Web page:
A few days went by, and while the water in the pool did warm up some, it never reached what one might call a 'comfortable' temperature.

Internet to the rescue! More reading revealed we needed a pool heater. Oh sure, I can do that. And I know solar heaters are a thing. I'll see what's available for this pool. Oh! Hey look here! Intex makes their very own solar heater for above ground pools! For about $50 I bought it and it came with all the stuff what's needed to attach it to the existing pool pump system. Turns out I had to buy a couple of cheap 24-foot long, 1-1/4" diameter hoses so I could put the solar heater in the sun. No matter. Home Depot had those (look for sump pump or discharge hoses). Got it all hooked up, and there we are!

Right off the bat I noticed some problems. First, the water wasn't flowing well through the heating portion of the heater. There's a valve, and a bypass, but no matter what I did with the valve, nothing seemed to change. Next, because of the flexible nature of the heater, it seemed to be kinking up in a number of places, further restricting the flow. And finally, I noticed a considerable drop in the flow rate of the filter. Whatever. I had a pool! Certainly all it needed was a few more days with the heater in the sun.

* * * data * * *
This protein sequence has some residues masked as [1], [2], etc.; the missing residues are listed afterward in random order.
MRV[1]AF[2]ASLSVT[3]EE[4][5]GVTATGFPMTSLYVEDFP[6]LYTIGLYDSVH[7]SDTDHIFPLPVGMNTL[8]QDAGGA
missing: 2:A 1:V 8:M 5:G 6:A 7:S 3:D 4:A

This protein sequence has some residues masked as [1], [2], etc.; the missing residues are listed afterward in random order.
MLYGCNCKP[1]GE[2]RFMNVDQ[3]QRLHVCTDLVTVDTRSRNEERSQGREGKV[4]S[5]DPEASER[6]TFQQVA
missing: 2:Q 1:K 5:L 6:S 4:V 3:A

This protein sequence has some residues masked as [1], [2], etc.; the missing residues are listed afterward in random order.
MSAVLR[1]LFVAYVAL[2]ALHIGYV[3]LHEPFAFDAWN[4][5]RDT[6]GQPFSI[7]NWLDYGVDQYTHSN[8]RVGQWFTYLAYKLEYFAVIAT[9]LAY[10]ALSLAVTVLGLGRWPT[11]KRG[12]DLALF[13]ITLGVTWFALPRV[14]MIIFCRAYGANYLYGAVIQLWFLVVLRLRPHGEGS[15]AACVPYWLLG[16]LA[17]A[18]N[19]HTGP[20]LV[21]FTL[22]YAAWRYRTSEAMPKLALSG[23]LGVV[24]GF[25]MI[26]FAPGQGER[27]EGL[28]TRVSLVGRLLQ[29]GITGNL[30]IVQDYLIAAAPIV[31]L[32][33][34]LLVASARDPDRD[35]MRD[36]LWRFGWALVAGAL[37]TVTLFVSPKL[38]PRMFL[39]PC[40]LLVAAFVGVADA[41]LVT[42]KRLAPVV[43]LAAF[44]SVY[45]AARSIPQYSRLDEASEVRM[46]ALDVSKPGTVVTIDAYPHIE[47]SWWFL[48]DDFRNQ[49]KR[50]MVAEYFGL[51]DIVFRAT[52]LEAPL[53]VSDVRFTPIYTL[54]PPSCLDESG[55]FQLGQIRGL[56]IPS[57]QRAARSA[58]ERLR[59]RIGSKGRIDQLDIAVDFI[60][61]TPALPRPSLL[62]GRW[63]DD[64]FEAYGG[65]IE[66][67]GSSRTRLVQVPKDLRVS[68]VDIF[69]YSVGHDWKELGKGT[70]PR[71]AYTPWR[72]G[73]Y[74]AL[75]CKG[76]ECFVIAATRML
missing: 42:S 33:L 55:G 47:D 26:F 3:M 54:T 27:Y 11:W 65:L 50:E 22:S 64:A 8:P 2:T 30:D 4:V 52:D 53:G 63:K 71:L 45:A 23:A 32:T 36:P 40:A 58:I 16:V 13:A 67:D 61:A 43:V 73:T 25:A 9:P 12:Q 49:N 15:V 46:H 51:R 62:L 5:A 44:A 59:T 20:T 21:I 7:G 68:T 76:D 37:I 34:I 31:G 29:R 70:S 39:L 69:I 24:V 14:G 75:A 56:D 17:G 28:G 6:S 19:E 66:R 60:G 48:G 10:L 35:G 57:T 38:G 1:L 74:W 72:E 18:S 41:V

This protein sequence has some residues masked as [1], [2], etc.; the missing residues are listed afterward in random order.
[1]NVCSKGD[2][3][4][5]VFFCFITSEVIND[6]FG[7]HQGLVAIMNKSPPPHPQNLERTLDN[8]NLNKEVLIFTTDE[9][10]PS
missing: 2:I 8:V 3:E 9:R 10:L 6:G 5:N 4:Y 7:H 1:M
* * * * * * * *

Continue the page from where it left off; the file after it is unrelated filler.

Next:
A few more days came and went.


When I checked the temperature again (I'd gotten S-M-R-T and bought a thermometer from the local pool store), it read only 72F. And that was after a number of over 100F days. Wat. Off to the Internet I went in search of answers.

Oh, would you look at that! Intex recommends not one but six (SIX!) or MORE of these infernal devices for a pool such as mine. And I didn't even buy that large of a pool (10' x 20', ~5000 gallons). At $50 a piece, that would cost me an additional... Well, a bunch more money. Ugh. After the labor and costs put in on preparing the ground (cords and pipe and gravel ain't free), and after the near-summer price of the pool, this project was already over the initial budget I'd set. So, more reading.

After further investigation, I found a lot of people building their own solar pool heaters. Hey, I can do that! Those 1-1/4" hoses were pretty cheap, how many of those would I need? Hmm. A lot. Well, let's start with 8. 8 should be enough. For sure. Right? Sure. Lucky thing I had more wood and screws around. I made this thing: